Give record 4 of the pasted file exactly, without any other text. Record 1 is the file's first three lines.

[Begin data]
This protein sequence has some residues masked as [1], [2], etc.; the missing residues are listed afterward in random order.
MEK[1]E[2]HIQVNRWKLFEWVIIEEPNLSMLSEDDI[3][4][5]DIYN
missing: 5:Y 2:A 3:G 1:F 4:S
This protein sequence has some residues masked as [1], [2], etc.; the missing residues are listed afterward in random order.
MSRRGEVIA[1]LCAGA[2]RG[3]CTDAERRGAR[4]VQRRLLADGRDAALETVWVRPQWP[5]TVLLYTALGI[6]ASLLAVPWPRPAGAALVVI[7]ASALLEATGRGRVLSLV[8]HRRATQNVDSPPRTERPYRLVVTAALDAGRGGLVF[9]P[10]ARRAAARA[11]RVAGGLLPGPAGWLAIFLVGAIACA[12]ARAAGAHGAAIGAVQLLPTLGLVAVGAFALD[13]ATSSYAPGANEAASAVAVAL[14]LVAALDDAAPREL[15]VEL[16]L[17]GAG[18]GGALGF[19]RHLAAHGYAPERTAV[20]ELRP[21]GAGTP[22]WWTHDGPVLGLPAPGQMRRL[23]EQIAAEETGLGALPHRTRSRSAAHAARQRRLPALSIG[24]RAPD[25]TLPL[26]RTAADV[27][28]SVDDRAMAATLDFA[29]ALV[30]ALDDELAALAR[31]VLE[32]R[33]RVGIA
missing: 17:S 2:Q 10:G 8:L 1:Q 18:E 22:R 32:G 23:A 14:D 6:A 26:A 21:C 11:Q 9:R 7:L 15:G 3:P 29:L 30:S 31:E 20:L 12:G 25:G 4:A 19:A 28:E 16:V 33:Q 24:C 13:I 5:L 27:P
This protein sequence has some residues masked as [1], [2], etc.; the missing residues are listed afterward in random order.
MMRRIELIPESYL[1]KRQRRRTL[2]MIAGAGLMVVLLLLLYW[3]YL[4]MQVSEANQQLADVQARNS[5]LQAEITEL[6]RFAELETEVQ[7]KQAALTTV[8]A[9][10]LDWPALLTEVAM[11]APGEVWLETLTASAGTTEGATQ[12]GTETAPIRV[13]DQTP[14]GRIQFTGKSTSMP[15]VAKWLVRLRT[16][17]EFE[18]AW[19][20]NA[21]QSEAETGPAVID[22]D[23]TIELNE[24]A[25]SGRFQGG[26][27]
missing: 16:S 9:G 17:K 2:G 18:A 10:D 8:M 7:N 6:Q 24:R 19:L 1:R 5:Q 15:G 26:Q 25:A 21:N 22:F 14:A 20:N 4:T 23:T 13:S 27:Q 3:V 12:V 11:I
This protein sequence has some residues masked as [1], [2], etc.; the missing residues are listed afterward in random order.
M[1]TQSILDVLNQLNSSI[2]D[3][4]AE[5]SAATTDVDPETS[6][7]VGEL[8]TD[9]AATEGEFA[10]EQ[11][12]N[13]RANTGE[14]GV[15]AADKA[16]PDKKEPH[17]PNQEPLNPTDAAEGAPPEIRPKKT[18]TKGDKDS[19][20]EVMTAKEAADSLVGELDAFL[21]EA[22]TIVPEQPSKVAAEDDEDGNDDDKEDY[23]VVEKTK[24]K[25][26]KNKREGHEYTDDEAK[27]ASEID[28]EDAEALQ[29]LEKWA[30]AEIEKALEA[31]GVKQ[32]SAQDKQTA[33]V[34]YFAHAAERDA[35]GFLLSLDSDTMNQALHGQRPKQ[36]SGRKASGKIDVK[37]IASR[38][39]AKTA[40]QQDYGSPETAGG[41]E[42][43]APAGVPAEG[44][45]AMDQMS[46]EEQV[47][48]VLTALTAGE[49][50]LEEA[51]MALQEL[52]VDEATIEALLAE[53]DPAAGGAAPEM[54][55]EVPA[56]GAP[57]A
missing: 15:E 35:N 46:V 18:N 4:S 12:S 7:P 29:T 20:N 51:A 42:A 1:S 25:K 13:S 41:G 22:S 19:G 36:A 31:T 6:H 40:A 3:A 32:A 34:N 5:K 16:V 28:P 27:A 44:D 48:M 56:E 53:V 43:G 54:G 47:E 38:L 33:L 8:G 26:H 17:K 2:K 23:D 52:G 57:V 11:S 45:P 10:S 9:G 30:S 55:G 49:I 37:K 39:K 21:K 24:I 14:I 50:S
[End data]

This protein sequence has some residues masked as [1], [2], etc.; the missing residues are listed afterward in random order.
M[1]TQSILDVLNQLNSSI[2]D[3][4]AE[5]SAATTDVDPETS[6][7]VGEL[8]TD[9]AATEGEFA[10]EQ[11][12]N[13]RANTGE[14]GV[15]AADKA[16]PDKKEPH[17]PNQEPLNPTDAAEGAPPEIRPKKT[18]TKGDKDS[19][20]EVMTAKEAADSLVGELDAFL[21]EA[22]TIVPEQPSKVAAEDDEDGNDDDKEDY[23]VVEKTK[24]K[25][26]KNKREGHEYTDDEAK[27]ASEID[28]EDAEALQ[29]LEKWA[30]AEIEKALEA[31]GVKQ[32]SAQDKQTA[33]V[34]YFAHAAERDA[35]GFLLSLDSDTMNQALHGQRPKQ[36]SGRKASGKIDVK[37]IASR[38][39]AKTA[40]QQDYGSPETAGG[41]E[42][43]APAGVPAEG[44][45]AMDQMS[46]EEQV[47][48]VLTALTAGE[49][50]LEEA[51]MALQEL[52]VDEATIEALLAE[53]DPAAGGAAPEM[54][55]EVPA[56]GAP[57]A
missing: 15:E 35:N 46:V 18:N 4:S 12:S 7:P 29:T 20:N 51:A 42:A 1:S 25:K 13:S 41:G 22:S 19:G 36:A 31:T 6:H 40:A 3:A 32:A 34:N 5:K 16:V 28:P 27:A 44:D 48:M 56:E 53:V 43:G 54:G 47:E 38:L 33:L 8:G 26:H 17:K 2:K 23:D 52:G 57:V 11:S 45:P 10:S 9:G 30:S 55:G 49:I 37:K 39:K 21:K 24:I 14:I 50:S